Tagged taoism

“Blurtso finds an abandoned barn”

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What a nice barn… I wonder where the animals are? And the people? It’s hard to believe they have abandoned this barn. I guess they’ve all rushed off to the future.

“Blurtso loses himself in the breeze”

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Somewhere beyond the city, maybe up north, in Maine, the warmth is thickening on the breeze, the mud is hardening underhoof, and voices are swelling on the branches. And a donkey with no place to go is losing himself, in the fragrance of needles and pine.

“Blurtso makes his bucket list”

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Hmm… I guess bucket lists are only for people
who aren’t already doing what they want to do.

“A safe place to go”

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This is a very nice barn, thought Blurtso. The roof doesn’t leak and there is plenty of hay. I can stand here all day if I want to. While the rest of the world runs frantically toward and away from things, I can stand here all day… I suppose we can put up with almost anything as long as we have a safe place to go.

“Blurtso makes a resolution”

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It’s a new year… I guess I’d better make a resolution. Let’s see… “this year I resolve to…” hmm… “I resolve…” hmm… what does that mean…? To be “resolved,” to be “determined,” to be “unyielding in one’s purpose,” to be “intransigent,” “inveterate,” “obdurate,” and “inflexible.” Hmm, I don’t really like that. I think being flexible is the key to happiness. Of course, flexibility implies rigidity, that is, something to be “flexible” about. Hmm… what I need is a resolution that is both rigid and flexible… I know!… “This year I resolve… to be less resolved.”

“Blurtso stands in the snow” (V)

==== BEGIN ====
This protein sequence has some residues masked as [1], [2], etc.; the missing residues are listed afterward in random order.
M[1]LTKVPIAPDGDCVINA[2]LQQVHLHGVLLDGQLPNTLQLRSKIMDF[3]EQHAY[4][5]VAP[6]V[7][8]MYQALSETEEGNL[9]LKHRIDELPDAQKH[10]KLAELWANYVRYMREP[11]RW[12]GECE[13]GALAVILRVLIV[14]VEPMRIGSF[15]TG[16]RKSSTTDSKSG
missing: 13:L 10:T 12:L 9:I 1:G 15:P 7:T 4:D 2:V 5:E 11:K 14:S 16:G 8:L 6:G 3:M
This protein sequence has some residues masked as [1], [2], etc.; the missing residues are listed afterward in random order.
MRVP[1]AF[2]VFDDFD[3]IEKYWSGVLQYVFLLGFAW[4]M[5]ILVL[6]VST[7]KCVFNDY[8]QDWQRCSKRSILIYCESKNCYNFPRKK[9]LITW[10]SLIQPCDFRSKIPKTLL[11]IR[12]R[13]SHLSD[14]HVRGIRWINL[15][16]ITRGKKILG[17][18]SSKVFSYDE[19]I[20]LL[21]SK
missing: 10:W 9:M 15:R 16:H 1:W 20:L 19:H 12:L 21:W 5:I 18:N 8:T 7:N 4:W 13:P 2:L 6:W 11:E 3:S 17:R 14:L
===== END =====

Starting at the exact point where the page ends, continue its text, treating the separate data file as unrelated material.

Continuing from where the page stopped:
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Welcome to tonight’s discussion sponsored by “The Campus Institute of Political Seriousness for Enhanced Living in an Unenhanced World.” I’m your host, Jonathan Wellborn Truington III, and joining us this evening is Mr. Blurtso Lundif, a third-year diversity fellow at Harvard College, who has garnered attention in Cambridge as, “the donkey who stands in the snow.” Please tell us, Mr. Lundif, if you would, what is your opinion of the current political climate in our nation’s capital? The political climate? said Blurtso. Yes, said Mr. Truington. I don’t know anything about it, said Blurtso. Do you think, said Mr. Truington, that the politicians should all go stand in the snow? It couldn’t hurt, said Blurtso. And what have you accomplished, said Mr. Truington, by standing in the snow? Accomplished? said Blurtso. Yes, said Mr. Truington, what have you learned? I’ve learned to stand still, said Blurtso. To stand still? said Mr. Truington. Yes, said Blurtso. Anything else? said Mr. Truington. Isn’t that enough? said Blurtso. Well, said Mr. Truington, I suppose it is… and where exactly do you stand? Anywhere, said Blurtso. Anywhere? said Mr. Truington. Yes, said Blurtso, anywhere that’s snowy and cold. Is there something, said Mr. Truington, that inspires you to do it? Yes, said Blurtso, it’s compelling to stand in a public place that is empty… and where, if someone does appear, they move so quickly they may as well not be there. I see! said Mr. Truington, standing in the snow is an indictment of the modern world and its frenetic pace! Is it? said Blurtso. Does it bother you, said Mr. Truington, if others stand in the snow next to you? No, said Blurtso, as long as they don’t ask questions. Questions? said Mr. Truington. Yes, said Blurtso, about why I’m standing in the snow. Of course, said Mr. Truington, and apart from your scathing attack on people in a hurry, what other statements are you trying to make? Are you attempting to draw attention to a charitable cause? Are you trying to see how long you can stand before collapsing? No, said Blurtso, I go home whenever I want. And how do you know, said Mr. Truington, that it’s time to go home? As soon as I start walking, said Blurtso, I know it’s time to go. Remarkable, said Mr. Truington. Well, ladies and gentlemen, there you have it, neither ice, nor sleet, nor snow will stop this remarkable coed from making his stand. Please join us next week when our featured speaker will be Somerville’s own self-deprecating playwright and hairbrush salesman, Reverend Willy J. Loman.